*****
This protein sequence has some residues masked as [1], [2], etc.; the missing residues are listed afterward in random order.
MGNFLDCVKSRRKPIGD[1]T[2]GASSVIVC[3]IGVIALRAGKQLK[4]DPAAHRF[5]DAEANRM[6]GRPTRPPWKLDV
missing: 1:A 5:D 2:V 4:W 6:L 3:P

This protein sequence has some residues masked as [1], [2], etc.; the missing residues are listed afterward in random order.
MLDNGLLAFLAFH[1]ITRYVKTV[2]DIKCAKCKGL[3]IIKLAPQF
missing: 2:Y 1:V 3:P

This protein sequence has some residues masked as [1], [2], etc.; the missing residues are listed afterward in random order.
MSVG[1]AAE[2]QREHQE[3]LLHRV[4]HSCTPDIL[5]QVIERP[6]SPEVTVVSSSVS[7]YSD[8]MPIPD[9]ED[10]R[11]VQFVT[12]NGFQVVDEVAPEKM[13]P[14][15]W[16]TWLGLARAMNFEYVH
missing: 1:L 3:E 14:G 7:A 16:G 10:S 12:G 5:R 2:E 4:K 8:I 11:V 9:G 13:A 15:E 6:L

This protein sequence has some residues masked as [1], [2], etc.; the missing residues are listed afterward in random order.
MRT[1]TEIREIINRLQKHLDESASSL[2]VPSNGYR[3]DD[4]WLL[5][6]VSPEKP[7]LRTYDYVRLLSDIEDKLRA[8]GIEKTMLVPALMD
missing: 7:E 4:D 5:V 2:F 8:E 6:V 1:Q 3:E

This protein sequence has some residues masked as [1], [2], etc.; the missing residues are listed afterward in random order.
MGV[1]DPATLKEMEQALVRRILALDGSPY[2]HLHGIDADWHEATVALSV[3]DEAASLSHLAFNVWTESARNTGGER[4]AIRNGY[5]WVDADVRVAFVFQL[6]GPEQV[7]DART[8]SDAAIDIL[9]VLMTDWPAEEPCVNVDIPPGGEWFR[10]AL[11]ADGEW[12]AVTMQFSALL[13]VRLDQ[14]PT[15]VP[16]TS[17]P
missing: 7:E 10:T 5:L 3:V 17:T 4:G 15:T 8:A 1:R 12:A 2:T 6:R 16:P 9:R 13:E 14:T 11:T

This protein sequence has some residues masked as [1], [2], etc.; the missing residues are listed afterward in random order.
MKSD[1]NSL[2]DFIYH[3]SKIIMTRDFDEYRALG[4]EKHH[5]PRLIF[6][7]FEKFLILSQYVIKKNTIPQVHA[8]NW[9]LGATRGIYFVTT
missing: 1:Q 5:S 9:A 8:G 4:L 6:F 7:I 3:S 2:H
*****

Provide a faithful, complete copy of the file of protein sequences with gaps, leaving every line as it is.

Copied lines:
This protein sequence has some residues masked as [1], [2], etc.; the missing residues are listed afterward in random order.
MGNFLDCVKSRRKPIGD[1]T[2]GASSVIVC[3]IGVIALRAGKQLK[4]DPAAHRF[5]DAEANRM[6]GRPTRPPWKLDV
missing: 1:A 5:D 2:V 4:W 6:L 3:P

This protein sequence has some residues masked as [1], [2], etc.; the missing residues are listed afterward in random order.
MLDNGLLAFLAFH[1]ITRYVKTV[2]DIKCAKCKGL[3]IIKLAPQF
missing: 2:Y 1:V 3:P

This protein sequence has some residues masked as [1], [2], etc.; the missing residues are listed afterward in random order.
MSVG[1]AAE[2]QREHQE[3]LLHRV[4]HSCTPDIL[5]QVIERP[6]SPEVTVVSSSVS[7]YSD[8]MPIPD[9]ED[10]R[11]VQFVT[12]NGFQVVDEVAPEKM[13]P[14][15]W[16]TWLGLARAMNFEYVH
missing: 1:L 3:E 14:G 7:A 16:G 10:S 12:G 5:R 2:E 4:K 8:I 11:V 9:G 13:A 15:E 6:L

This protein sequence has some residues masked as [1], [2], etc.; the missing residues are listed afterward in random order.
MRT[1]TEIREIINRLQKHLDESASSL[2]VPSNGYR[3]DD[4]WLL[5][6]VSPEKP[7]LRTYDYVRLLSDIEDKLRA[8]GIEKTMLVPALMD
missing: 7:E 4:D 5:V 2:F 8:E 6:V 1:Q 3:E

This protein sequence has some residues masked as [1], [2], etc.; the missing residues are listed afterward in random order.
MGV[1]DPATLKEMEQALVRRILALDGSPY[2]HLHGIDADWHEATVALSV[3]DEAASLSHLAFNVWTESARNTGGER[4]AIRNGY[5]WVDADVRVAFVFQL[6]GPEQV[7]DART[8]SDAAIDIL[9]VLMTDWPAEEPCVNVDIPPGGEWFR[10]AL[11]ADGEW[12]AVTMQFSALL[13]VRLDQ[14]PT[15]VP[16]TS[17]P
missing: 7:E 10:T 5:L 3:V 17:T 4:G 15:T 8:A 1:R 12:A 2:T 6:R 16:P 9:R 13:E 14:T 11:T

This protein sequence has some residues masked as [1], [2], etc.; the missing residues are listed afterward in random order.
MKSD[1]NSL[2]DFIYH[3]SKIIMTRDFDEYRALG[4]EKHH[5]PRLIF[6][7]FEKFLILSQYVIKKNTIPQVHA[8]NW[9]LGATRGIYFVTT
missing: 1:Q 5:S 9:A 8:G 4:L 6:F 7:I 3:S 2:H